Oil prices slumped Friday after the Organisation of Petroleum Exporting Countries (OPEC) and its allies failed to reach a deal on oil production cuts.
The decision followed Russia’s refusal to tighten supply to counter the effects of the coronavirus outbreak on oil prices and the global economy.
PREMIUM TIMES reported how the Organisation of Petroleum Exporting Countries (OPEC) resolved on Thursday to cut crude oil production from its members by a combined volume of about 1.5 million barrels per day.
The cut, which is about 1.5 per cent of global crude oil supplies of over 300 million barrels per day, was approved during the crucial 178th (Extraordinary) meeting of the OPEC Conference in Vienna, Austria.
The decision is expected to be in force till next June 30, subject to a review depending on changing conditions in the international oil market.
The OPEC said the burden of the cut would shared with non-OPEC allies, led by Russia.
On Friday, Moscow torpedoed an attempt by the big oil producers to cut output and stabilize the market. Consequently, the oil cartel’s two-day meeting in Vienna ended with no new agreement, sending crude prices into a freefall.
Russian Energy Minister Alexander Novak on Friday told reporters in Vienna that the talks between OPEC and his OPEC+ grouping had failed to bring about a deal, AFP reported.
“Regarding cuts in production, given today’s decision, from April 1, no one — neither OPEC countries nor OPEC+ countries — are obliged to lower production,” he said.
OPEC’s Secretary-General Mohammed Barkindo said the meeting had been adjourned, although consultations would continue.
“At the end of the day, it was the general, painful decision of the joint conference to adjourn the meeting,” he explained.
“We have some few knotty issues, but the norm is here to have everybody on board, unanimity.”
Prior to the meeting’s official start, ministers from Saudi Arabia, the world’s number three oil producer, and Russia, the number two, had huddled for hours of bilateral discussions.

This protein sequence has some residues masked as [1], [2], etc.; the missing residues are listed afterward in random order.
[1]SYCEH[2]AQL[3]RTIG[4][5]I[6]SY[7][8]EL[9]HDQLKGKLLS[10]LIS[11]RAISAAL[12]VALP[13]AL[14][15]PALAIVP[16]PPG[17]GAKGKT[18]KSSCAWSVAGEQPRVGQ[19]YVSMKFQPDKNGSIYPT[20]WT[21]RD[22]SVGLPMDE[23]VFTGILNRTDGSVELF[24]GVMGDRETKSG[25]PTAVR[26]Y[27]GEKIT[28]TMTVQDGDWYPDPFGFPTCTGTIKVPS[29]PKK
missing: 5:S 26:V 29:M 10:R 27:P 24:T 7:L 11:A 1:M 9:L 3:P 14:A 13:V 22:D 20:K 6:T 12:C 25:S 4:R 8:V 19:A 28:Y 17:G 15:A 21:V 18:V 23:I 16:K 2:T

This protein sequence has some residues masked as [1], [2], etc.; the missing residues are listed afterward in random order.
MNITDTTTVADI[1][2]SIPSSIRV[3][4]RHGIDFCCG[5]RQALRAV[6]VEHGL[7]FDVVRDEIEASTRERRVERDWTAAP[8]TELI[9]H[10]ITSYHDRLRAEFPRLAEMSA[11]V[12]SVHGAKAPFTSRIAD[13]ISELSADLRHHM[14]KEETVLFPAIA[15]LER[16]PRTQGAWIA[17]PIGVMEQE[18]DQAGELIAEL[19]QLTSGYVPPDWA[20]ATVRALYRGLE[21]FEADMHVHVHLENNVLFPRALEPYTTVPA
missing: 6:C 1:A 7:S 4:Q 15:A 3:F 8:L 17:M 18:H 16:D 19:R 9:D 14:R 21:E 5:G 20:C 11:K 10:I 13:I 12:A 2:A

But soon as news of a “no deal” began to seep out, oil prices plunged more than seven per cent, with Brent North Sea crude tumbling to $46.14 per barrel and WTI to $42.26.
Virtu Financial founder Vincent Viola told CNBC on Friday that he believes oil will test the $35 level again, which not adjusting for inflation is more like $28 to $32. In turn, this will pressure many American producers—-and others from across the world.
“The exploration and production patch is going to go through a dislocation and you’re going to see a lot of bankruptcies and replacement and quite frankly restructuring of the domestic oil market,” he said.
Oil prices have tumbled into bear market territory since the coronavirus outbreak led to softer demand, especially in China. Stakeholders expected OPEC to step in, in a bid to prop up prices.
The oil cartel and its allies have since early 2017 tried to support prices through cuts on production, initially of the order of 1.2 million barrels per day.
In December, they announced a further 500,000 barrel cut with Saudi Arabia adding a “voluntary” contribution of 400,000 barrels.
OPEC wanted the new proposed cuts to run until the end of 2020, but Moscow foot-dragged and prices tumbled.
Nigeria’s worrisome budget projection
As at 11:18 Friday night, PREMIUM TIMES’ checks revealed that Brent crude sold at $45.54 while Nigeria’s Bonny light sold at $51.94, according to details on oil data site.
Again, the stumbling prices fall short of Nigeria’s projected oil revenue benchmark of $57 per barrel, with a potential negative impact on the nation’s estimated revenue for the fiscal year.
In its 2020 budget, Nigeria pegged oil production at 2.18m barrel per day, with a price benchmark of $57 per barrel. But in recent weeks, the impact of coronavirus has sent prices tumbling, crashing at $51 per barrel. On Friday, prices crashed further.
Earlier in the week, Nigeria’s Minister of Finance, Budget and National Planning, Zainab Ahmed, had said that the outbreak of Covid-19 (coronavirus) negatively impacted Nigeria’s oil revenue. She also announced that a mid-term review of the 2020 budget will be carried to reflect the realities on ground.
Mrs Ahmed, however, revealed that the oil nation’s oil production had increased between two million barrels and 2.1 million barrels per day.
“We are concerned in the current drop in oil price because it’s now below our budget,” she noted. “I am glad to inform you that our oil production as at today is two million barrel per day and at times slightly higher. That in its self will be a cushioning effect for us in the current oil price.
“We will do a mid-term review, and if the impact is so much, we will need to do an adjustment in the budget working together with the National Assembly.”
On Friday, Ben Akabueze, Director General of Budget, Budget Office, noted that there was no need for Nigerians to panic in the midst of the challenge.
Speaking on a Channels Television programme Friday morning, Mr Akabueze admitted that the effect of the virus on oil prices calls for concern but should not drive Nigerians into apprehension as measures will be put in place to address the concerns. He also reiterated the government’s claim that the 2020 budget will be reviewed in tune with prevailing economic realities and falling oil prices.